Alana Ross and her husband, Dan McCarthy, filed a lawsuit against the Brigham and Women’s Hospital in Boston after an employee allegedly discarded their daughter’s body a day after she died.
Ross had already experienced two heartbreaking miscarriages before becoming pregnant with her daughter Everleigh, who was born prematurely at 2 pounds and 5 ounces on July 25, 2020, WCVB reported. The newborn went on to live for 12 days in the medical center’s neonatal intensive care unit before she died on Aug. 6, shattering the couple’s hopes of establishing a family. Instead, Ross said the staff at Brigham allowed her to hold the baby as she passed away in her arms.
“They let me hold her while she died, while I was holding her. She was baptized. And then, when she was gone, they took her from us but kept her in the room and dressed her in a white gown and let us say goodbye one more time as we walked out of the room. That was the last time we saw her,” Ross said.
Ross and McCarthy said the staff had ensured them that Everleigh’s remains would be safe in the hospital’s morgue. However, the couple faced another distressing situation when the funeral home came to pick up the body, and their daughter’s remains were missing.
“I thought it was some technical error. Surely she’s just somewhere else in the hospital or at the worst, she’s at another funeral home by accident, and they would just go and retrieve her,” Ross said.
The couple received fewer answers from the hospital, prompting them to call the Boston police to conduct an investigation. Then, they decided to file a lawsuit against the medical center.
According to the lawsuit, three employees delivered Everleigh’s body wrapped in hospital linen to the morgue. Another employee was reportedly in the cooler, standing in the way of the rack meant to hold deceased children’s bodies. When the nurses asked where to place the infant’s remains, the employee told them, “you can put it anywhere,” the suit read.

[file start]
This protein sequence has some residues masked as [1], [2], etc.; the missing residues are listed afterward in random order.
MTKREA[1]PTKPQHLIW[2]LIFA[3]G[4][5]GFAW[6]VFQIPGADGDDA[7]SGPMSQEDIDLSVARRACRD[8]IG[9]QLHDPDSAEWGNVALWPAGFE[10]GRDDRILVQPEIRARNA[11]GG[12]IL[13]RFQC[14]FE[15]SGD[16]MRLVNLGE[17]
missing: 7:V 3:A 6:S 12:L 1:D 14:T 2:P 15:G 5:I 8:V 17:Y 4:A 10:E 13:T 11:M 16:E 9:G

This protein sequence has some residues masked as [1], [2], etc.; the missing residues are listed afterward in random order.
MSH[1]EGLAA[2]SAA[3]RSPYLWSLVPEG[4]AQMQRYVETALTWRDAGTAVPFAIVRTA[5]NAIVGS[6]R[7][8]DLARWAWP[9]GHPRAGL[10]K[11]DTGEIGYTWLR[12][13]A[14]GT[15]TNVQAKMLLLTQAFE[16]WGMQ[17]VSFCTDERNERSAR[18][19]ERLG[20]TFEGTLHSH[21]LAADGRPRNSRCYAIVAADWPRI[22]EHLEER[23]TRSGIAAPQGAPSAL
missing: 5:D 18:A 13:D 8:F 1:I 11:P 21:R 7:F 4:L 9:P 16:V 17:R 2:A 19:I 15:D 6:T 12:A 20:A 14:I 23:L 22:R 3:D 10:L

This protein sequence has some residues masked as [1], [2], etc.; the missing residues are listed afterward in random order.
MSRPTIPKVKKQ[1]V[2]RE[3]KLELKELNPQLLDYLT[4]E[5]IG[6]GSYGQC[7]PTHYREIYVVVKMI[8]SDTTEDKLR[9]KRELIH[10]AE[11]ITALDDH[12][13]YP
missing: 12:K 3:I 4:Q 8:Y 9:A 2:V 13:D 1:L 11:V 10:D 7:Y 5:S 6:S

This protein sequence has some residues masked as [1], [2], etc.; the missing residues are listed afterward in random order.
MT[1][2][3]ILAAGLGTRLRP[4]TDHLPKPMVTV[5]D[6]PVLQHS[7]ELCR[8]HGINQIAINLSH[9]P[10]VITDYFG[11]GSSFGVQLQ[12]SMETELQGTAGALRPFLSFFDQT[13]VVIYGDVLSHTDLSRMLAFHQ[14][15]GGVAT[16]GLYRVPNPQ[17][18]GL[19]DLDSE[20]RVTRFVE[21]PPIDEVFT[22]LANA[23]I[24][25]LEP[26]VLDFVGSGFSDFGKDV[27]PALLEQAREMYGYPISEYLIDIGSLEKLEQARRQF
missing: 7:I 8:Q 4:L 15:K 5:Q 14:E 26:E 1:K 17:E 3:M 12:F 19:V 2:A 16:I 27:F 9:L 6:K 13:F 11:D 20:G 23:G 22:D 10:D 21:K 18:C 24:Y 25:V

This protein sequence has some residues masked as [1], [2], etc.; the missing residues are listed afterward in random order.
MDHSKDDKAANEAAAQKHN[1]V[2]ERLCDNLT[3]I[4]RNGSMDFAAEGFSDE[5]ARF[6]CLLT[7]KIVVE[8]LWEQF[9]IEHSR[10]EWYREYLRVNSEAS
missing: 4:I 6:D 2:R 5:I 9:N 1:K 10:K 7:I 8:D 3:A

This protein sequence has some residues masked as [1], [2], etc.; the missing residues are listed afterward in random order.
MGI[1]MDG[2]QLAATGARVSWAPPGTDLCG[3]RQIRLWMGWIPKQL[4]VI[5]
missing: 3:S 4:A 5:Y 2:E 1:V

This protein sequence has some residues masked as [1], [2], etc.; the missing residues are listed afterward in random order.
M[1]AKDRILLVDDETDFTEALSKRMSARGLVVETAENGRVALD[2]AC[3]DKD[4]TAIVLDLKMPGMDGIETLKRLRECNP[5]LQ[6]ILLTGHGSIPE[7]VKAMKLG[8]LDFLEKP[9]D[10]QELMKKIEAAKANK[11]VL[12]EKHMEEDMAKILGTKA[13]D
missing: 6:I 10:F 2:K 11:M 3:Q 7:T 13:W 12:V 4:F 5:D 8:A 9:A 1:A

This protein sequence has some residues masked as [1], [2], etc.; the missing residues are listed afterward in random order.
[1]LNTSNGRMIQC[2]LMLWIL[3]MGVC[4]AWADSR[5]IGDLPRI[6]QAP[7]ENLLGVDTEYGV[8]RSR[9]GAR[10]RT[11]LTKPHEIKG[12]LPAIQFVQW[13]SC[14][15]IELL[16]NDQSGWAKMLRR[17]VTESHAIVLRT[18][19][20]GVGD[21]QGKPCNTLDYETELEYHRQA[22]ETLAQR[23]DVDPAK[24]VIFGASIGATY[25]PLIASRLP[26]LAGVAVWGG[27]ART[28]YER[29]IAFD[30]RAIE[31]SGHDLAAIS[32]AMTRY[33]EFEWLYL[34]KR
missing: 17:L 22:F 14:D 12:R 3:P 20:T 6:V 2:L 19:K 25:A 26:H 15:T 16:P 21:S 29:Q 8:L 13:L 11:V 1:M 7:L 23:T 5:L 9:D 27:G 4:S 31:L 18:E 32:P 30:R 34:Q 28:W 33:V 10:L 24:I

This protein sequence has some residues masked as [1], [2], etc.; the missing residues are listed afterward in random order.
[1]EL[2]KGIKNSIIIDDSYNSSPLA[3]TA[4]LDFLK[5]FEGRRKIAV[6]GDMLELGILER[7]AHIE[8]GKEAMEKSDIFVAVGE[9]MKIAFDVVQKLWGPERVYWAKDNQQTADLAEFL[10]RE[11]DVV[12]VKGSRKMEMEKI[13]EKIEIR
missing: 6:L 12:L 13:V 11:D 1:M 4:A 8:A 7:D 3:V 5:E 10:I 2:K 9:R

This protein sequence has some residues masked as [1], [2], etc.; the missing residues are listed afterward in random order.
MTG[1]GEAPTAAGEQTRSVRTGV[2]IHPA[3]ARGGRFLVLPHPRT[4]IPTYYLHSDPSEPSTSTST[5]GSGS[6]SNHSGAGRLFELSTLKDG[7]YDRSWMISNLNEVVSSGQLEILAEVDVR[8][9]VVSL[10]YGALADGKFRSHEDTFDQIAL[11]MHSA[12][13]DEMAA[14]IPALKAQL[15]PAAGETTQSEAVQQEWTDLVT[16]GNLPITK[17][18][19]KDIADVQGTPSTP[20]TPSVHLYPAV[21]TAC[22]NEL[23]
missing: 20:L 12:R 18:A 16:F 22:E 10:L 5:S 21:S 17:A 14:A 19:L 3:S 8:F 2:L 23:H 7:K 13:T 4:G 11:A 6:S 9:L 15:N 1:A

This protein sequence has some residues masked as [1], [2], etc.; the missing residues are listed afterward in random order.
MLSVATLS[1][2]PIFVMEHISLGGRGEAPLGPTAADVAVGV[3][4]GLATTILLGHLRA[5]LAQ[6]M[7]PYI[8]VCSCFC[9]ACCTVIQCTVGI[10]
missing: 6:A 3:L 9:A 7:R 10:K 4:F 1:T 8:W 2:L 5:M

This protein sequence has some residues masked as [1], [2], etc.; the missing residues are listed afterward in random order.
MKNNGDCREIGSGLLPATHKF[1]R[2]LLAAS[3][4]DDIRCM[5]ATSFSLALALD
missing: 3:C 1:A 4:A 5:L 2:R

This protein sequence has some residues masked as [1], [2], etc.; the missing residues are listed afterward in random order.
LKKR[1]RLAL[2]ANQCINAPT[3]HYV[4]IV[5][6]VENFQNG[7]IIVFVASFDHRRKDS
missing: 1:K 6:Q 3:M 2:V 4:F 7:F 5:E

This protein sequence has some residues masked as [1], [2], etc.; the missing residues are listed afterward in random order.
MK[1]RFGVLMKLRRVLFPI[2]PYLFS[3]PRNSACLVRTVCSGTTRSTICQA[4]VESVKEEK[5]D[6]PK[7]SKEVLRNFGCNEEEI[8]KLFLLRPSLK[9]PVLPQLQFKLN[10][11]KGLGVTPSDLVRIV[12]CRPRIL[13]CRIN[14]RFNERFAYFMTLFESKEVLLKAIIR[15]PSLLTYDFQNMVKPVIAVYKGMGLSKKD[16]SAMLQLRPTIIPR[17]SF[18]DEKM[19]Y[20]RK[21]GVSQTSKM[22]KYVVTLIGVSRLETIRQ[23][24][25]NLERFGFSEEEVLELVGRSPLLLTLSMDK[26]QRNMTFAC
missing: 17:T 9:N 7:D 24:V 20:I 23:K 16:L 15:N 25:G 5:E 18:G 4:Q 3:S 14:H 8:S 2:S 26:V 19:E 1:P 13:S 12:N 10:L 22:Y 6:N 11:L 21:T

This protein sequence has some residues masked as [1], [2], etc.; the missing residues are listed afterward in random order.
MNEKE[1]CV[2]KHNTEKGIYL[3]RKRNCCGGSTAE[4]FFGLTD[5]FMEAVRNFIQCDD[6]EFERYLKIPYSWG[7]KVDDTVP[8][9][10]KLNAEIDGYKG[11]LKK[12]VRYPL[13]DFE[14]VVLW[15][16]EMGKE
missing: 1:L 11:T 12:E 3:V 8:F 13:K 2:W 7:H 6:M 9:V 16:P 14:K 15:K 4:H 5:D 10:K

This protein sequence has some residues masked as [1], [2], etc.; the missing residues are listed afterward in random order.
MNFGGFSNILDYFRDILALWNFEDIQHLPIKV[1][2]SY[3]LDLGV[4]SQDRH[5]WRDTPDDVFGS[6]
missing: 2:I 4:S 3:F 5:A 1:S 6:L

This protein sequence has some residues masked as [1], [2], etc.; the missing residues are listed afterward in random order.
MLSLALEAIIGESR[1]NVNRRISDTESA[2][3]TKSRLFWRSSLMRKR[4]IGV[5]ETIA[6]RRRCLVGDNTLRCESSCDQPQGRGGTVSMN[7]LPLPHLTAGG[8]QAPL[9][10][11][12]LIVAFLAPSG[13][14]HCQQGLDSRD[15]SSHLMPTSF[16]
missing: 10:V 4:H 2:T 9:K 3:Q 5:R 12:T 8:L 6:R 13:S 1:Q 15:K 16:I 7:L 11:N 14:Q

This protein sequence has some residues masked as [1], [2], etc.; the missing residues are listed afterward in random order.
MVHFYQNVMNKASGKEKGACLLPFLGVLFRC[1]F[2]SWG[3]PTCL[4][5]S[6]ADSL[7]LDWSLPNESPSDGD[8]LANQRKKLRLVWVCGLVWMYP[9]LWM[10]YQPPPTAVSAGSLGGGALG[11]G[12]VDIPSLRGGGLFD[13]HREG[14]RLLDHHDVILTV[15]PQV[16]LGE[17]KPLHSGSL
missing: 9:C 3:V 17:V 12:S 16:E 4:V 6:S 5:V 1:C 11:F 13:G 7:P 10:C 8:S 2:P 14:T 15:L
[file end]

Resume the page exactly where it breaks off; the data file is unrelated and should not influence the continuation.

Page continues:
As a result, they placed Everleigh’s body on the rack meant for adults.
Police believed another worker came in the following day and threw away the body and soiled linen, not realizing human remains were in them.
“Being thrown away like trash when so many people loved her. It just rips my heart out of my chest because so many people were so happy that she was part of the family,” Ross said. “It was just so heartbreaking. We would never get to bury her and them. We wouldn’t even get to know where she ended up.”
The police retraced the route of the linen in their efforts to find the remains when they learned a local linen service picked up soiled items three-four times a week. When human waste is found, it’s deposited into a compactor and taken to a transfer station outside town. According to the suit, police found human waste at the transfer facility where they searched “soiled linens, towels, rags and hazardous waste such as blood and feces” with transfer staff workers for eight hours for two days.
“I would like to thank them. They did exactly what I would have done for hours relentlessly. And I am eternally grateful for them trying,” Ross said.
The couple said they still have not received an explanation from the hospital regarding the situation and their daughter’s remains.
On Thursday, the lawsuit filed by Ross and McCarthy named Mass General Brigham and Brigham and Women’s Hospital, as well as 14 individual employees as defendants in the case.
“I want to know what happened. I want them to be held accountable. I just I don’t want anybody else to have to go through this pain,” Ross told the outlet.
“Every night, I go to bed, and I don’t know where she is. And that’s a terrible feeling. I know I have to live with that for the rest of my life,” McCarthy said.